Saturday, March 17, 2012

Which Will Win. . . Water or Uranium

You just know it will be uranium because it's worth more...

"Washington’s decision to bar new uranium mining near the Grand Canyon and other federal policies on energy and resource issues," says the Casa Grande Dispatch, "are barriers holding back Arizona and its residents from prosperity," Gov. Jan Brewer told a congressional hearing Friday.

"Further", the Republican governor said, "the January decision by the Obama administration to block new uranium mining near the national park deprives a rural area of needed jobs and ignores that there are safeguards that would protect the environment. She also criticized federal policies and regulatory actions involving forest management and power plant emissions."
"Unlike in decades past when the federal government and the state partnered on dam and aqueduct projects, use of natural resources is at risk due to red tape and overregulation from Washington, Brewer said."

“We all love Arizona. We all treasure the Grand Canyon. We all support clean water and clear skies,” Brewer said. “But Westerners need a federal government that will work with us to achieve our shared goals of a strong economy and a sound environment.”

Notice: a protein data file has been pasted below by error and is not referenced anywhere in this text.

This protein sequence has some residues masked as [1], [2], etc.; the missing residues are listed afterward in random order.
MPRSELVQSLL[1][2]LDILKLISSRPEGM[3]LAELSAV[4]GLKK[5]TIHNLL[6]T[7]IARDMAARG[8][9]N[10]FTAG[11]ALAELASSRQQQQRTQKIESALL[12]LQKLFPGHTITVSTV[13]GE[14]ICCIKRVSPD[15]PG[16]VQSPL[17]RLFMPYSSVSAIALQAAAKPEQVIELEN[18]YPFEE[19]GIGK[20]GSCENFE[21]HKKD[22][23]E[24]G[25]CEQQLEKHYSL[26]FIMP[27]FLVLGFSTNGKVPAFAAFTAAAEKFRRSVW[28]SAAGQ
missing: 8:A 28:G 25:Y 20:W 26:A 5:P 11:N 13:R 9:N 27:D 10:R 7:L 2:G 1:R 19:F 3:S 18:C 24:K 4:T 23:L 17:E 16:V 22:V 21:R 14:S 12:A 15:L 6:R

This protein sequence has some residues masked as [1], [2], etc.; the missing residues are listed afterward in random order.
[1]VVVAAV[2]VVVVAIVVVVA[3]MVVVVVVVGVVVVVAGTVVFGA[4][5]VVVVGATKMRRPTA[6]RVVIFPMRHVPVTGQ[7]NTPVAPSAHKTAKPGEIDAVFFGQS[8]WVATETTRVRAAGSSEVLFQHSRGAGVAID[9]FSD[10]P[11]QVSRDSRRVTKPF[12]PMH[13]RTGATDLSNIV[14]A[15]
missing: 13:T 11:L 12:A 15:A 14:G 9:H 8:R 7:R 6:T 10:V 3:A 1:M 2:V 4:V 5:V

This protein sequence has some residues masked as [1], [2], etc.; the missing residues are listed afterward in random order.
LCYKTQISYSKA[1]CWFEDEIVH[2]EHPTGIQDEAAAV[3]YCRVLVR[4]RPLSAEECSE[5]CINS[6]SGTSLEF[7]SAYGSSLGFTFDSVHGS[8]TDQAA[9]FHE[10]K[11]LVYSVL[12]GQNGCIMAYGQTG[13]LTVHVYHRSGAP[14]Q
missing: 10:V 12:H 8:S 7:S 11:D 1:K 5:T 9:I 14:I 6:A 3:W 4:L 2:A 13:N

"Interior Secretary Ken Salazar announced the 20-year prohibition that covers more than 1 million acres rich in high-grade uranium ore reserves in the region of the Grand Canyon. Uranium is used in nuclear power plants."

"Salazar said he took the action to protect the Grand Canyon, which he called a natural treasure."

Clever...if she had said "Stop the mining",  her reason would have been the natural requirements of the Grand Canyon...had she said, "Go for the water...," her excuse would have been jobs.  

Gov. Brewer ought to swallow her tongue and make up her mind.

Sunday, March 11, 2012

A Canary in the Mine

Not a drop of water that can be imagined.  Not even a trickle of a seasonal or intermittent  stream that might provide water.  Y'know, the kind on topo maps that are designated with dashed blue lines.
Water in Arizona is scarce, often a matter of life or death. 
However, we read this.... 
"Ohio will soon be in the business of selling water to industry throughout shale-gas regions," a blogger claims.  Speaking of native amphibians of the Ohio River watershed, this blogger continues with the thought, "let's not forget who resides in that water."
"Amphibians are the canaries in the aquatic 'coal-mines.'  Their health should be important to us, as they are bio indicators for our future.  We should all be thinking about this a little more," she continues.
If the supply of water in the Ohio River is being questioned because mining operations require water, what solution do we have in Arizona where mining companies are tapping underground aquifers?  Just a thought . . . . .